Somebody in my Twitter feed linked this today, which I’d never seen before. Some insightful commentary from the late Dwayne McDuffie, a kickass comic book writer and trailblazer within that genre, talking about the Rule of Three. No, not this one; something else:
Which got me thinking, of course.
I’ve said before that most of the criticism I get as a writer is perfectly thoughtful, interesting stuff, which is doubtless helpful to those who are trying to decide whether to buy my books or read my stories. But I’ve seen a very few reader responses that, IMO, crossed the line from critical into bigoted. (No, I’m not linking them, where they’re online. This is about a pattern, not individual behavior.) I’m not talking about people who didn’t notice Yeine wasn’t black, here; I’m talking about people who assumed she was black, sometimes without even reading the book, and likewise assumed that they knew what the story would be about because I’m black. As McDuffie notes, this is not an uncommon thing — he says it’s in the entertainment industry, but I think it’s everywhere. It’s what I mean when I talk about the marginalization of people who aren’t white, straight, able-bodied, middle-class, and so on. People who are on the margins of society can’t be “just people”. At best, they’re assumed to be walking representations of Issues, Purpose embodied; they only show up in the mainstream to deliver a Message, and then they exit stage left. If they linger, they risk being viewed as annoying distractions from the “main event”. After all, I still run into people who insist that I should’ve had a reason to include blind people in a story. I still run into people who ask me (let’s just ignore the rudeness of this question) if I’m some flavor of queer — given that I’ve written about lesbians and allegories for coming out and ancient-society transwomen — and why I bother including queer characters, if I’m not.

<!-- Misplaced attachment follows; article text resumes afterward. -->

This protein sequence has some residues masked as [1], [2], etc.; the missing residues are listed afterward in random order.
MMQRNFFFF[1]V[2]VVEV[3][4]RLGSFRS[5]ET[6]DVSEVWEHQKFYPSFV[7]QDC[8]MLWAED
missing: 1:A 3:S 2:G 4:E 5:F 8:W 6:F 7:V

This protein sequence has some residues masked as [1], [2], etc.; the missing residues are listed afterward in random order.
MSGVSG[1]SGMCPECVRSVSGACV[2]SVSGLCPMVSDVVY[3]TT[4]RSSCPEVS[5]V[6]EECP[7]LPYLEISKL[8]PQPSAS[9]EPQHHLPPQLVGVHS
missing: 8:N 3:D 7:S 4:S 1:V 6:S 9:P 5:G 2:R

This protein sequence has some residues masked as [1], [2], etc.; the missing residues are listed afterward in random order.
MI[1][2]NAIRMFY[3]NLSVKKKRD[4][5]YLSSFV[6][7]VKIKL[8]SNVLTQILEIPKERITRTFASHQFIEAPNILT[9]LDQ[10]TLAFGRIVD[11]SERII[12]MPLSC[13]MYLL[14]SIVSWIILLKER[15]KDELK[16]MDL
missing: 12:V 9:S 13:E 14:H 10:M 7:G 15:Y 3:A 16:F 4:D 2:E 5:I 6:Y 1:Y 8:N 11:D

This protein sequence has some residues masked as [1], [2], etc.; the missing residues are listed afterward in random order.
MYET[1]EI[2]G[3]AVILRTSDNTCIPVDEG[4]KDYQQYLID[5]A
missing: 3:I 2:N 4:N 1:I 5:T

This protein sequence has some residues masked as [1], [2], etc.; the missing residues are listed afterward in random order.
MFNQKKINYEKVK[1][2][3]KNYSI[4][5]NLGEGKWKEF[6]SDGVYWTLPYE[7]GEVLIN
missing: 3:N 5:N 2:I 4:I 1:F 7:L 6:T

I do have an agenda, but it’s not what these people assume. My agenda is to tell a good story. My definition of “good story” means that I try to write things that appeal to all readers, but with realistic social complexity.* That’s kinda it. Not much, as agendas go, is it? But some people get really, really frothy over it.
So when McDuffie complains about the Rule of Three, I think that, too, might be everywhere, not just in any one industry. And I’ll confess that as I work on the Dreamblood books — which for obvious reasons contain almost no characters in the northern European mould — I often worry about how this Rule of Three will hit me, and how hard. I mean, there weren’t any black humans in 100K, and some readers have sniped about its “veneer” of black issues, whatever they think those are. Or they’ve done things to limit its audience and potential sales based on their assumptions. So what’s going to happen when I write something with lots of brown and black characters?
So tell me — am I worrying unnecessarily? Is there a “rule of three” in SFF?
* Inasmuch as one can be realistic in a world where magic works and gods hang out.